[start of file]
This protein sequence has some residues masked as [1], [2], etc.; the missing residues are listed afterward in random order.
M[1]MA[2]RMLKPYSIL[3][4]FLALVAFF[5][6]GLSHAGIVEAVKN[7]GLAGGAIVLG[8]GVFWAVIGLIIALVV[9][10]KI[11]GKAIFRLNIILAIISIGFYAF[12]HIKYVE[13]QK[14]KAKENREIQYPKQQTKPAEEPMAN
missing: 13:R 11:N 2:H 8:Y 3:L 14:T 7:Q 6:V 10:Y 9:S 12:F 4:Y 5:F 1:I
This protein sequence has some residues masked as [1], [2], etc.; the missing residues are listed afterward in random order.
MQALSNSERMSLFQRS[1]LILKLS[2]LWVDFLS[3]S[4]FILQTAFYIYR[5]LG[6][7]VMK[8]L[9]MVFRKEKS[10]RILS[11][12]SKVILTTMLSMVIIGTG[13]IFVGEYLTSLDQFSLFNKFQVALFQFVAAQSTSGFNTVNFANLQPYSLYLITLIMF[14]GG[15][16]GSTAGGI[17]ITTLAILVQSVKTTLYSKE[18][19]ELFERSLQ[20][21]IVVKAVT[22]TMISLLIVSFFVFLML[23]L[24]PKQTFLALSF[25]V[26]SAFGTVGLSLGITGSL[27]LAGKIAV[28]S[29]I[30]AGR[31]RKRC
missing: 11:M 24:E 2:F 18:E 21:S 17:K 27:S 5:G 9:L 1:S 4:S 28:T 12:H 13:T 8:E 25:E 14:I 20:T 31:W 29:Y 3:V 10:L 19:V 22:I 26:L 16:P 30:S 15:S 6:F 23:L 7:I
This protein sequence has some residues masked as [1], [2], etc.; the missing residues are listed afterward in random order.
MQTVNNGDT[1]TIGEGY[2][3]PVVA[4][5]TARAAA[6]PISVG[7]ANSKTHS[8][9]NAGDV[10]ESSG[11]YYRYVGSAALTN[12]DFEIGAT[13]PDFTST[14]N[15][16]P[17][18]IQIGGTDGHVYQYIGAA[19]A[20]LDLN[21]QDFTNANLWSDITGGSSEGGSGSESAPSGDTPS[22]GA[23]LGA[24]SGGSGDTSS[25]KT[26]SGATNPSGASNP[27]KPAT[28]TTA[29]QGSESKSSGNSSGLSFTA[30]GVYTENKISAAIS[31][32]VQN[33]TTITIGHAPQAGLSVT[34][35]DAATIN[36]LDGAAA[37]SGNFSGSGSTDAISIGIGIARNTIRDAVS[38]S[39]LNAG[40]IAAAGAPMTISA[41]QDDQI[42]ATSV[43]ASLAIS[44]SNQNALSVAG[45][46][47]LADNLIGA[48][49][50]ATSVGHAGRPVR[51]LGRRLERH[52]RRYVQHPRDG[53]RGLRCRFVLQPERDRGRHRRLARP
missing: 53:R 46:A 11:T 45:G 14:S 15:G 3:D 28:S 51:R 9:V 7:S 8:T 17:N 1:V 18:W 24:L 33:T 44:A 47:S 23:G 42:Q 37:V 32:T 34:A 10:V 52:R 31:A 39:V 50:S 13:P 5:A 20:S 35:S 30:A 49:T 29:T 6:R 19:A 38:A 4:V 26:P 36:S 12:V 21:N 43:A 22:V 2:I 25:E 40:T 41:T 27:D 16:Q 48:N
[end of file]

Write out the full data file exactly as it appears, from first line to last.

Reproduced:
This protein sequence has some residues masked as [1], [2], etc.; the missing residues are listed afterward in random order.
M[1]MA[2]RMLKPYSIL[3][4]FLALVAFF[5][6]GLSHAGIVEAVKN[7]GLAGGAIVLG[8]GVFWAVIGLIIALVV[9][10]KI[11]GKAIFRLNIILAIISIGFYAF[12]HIKYVE[13]QK[14]KAKENREIQYPKQQTKPAEEPMAN
missing: 13:R 11:N 2:H 8:Y 3:L 14:T 7:Q 6:V 10:Y 9:S 12:F 4:Y 5:F 1:I
This protein sequence has some residues masked as [1], [2], etc.; the missing residues are listed afterward in random order.
MQALSNSERMSLFQRS[1]LILKLS[2]LWVDFLS[3]S[4]FILQTAFYIYR[5]LG[6][7]VMK[8]L[9]MVFRKEKS[10]RILS[11][12]SKVILTTMLSMVIIGTG[13]IFVGEYLTSLDQFSLFNKFQVALFQFVAAQSTSGFNTVNFANLQPYSLYLITLIMF[14]GG[15][16]GSTAGGI[17]ITTLAILVQSVKTTLYSKE[18][19]ELFERSLQ[20][21]IVVKAVT[22]TMISLLIVSFFVFLML[23]L[24]PKQTFLALSF[25]V[26]SAFGTVGLSLGITGSL[27]LAGKIAV[28]S[29]I[30]AGR[31]RKRC
missing: 11:M 24:E 2:F 18:E 21:S 17:K 27:S 5:G 9:L 1:S 4:S 28:T 12:H 13:T 8:E 25:E 14:I 20:T 31:W 29:Y 3:V 10:L 19:V 22:I 26:L 16:P 30:S 15:S 6:F 23:L 7:I
This protein sequence has some residues masked as [1], [2], etc.; the missing residues are listed afterward in random order.
MQTVNNGDT[1]TIGEGY[2][3]PVVA[4][5]TARAAA[6]PISVG[7]ANSKTHS[8][9]NAGDV[10]ESSG[11]YYRYVGSAALTN[12]DFEIGAT[13]PDFTST[14]N[15][16]P[17][18]IQIGGTDGHVYQYIGAA[19]A[20]LDLN[21]QDFTNANLWSDITGGSSEGGSGSESAPSGDTPS[22]GA[23]LGA[24]SGGSGDTSS[25]KT[26]SGATNPSGASNP[27]KPAT[28]TTA[29]QGSESKSSGNSSGLSFTA[30]GVYTENKISAAIS[31][32]VQN[33]TTITIGHAPQAGLSVT[34][35]DAATIN[36]LDGAAA[37]SGNFSGSGSTDAISIGIGIARNTIRDAVS[38]S[39]LNAG[40]IAAAGAPMTISA[41]QDDQI[42]ATSV[43]ASLAIS[44]SNQNALSVAG[45][46][47]LADNLIGA[48][49][50]ATSVGHAGRPVR[51]LGRRLERH[52]RRYVQHPRDG[53]RGLRCRFVLQPERDRGRHRRLARP
missing: 53:R 46:A 11:T 45:G 14:S 15:G 3:D 28:S 51:R 9:V 7:S 8:T 17:N 1:V 18:W 24:L 33:T 44:A 47:S 23:G 42:Q 37:V 32:T 34:A 10:V 52:R 31:A 39:V 50:S 13:P 5:A 20:S 35:S 30:A 49:T 29:T 6:R 19:A 38:A 4:V 26:P 36:S 12:V 21:N 43:A 22:V 2:I 25:E 40:T 41:T 27:D 16:Q 48:N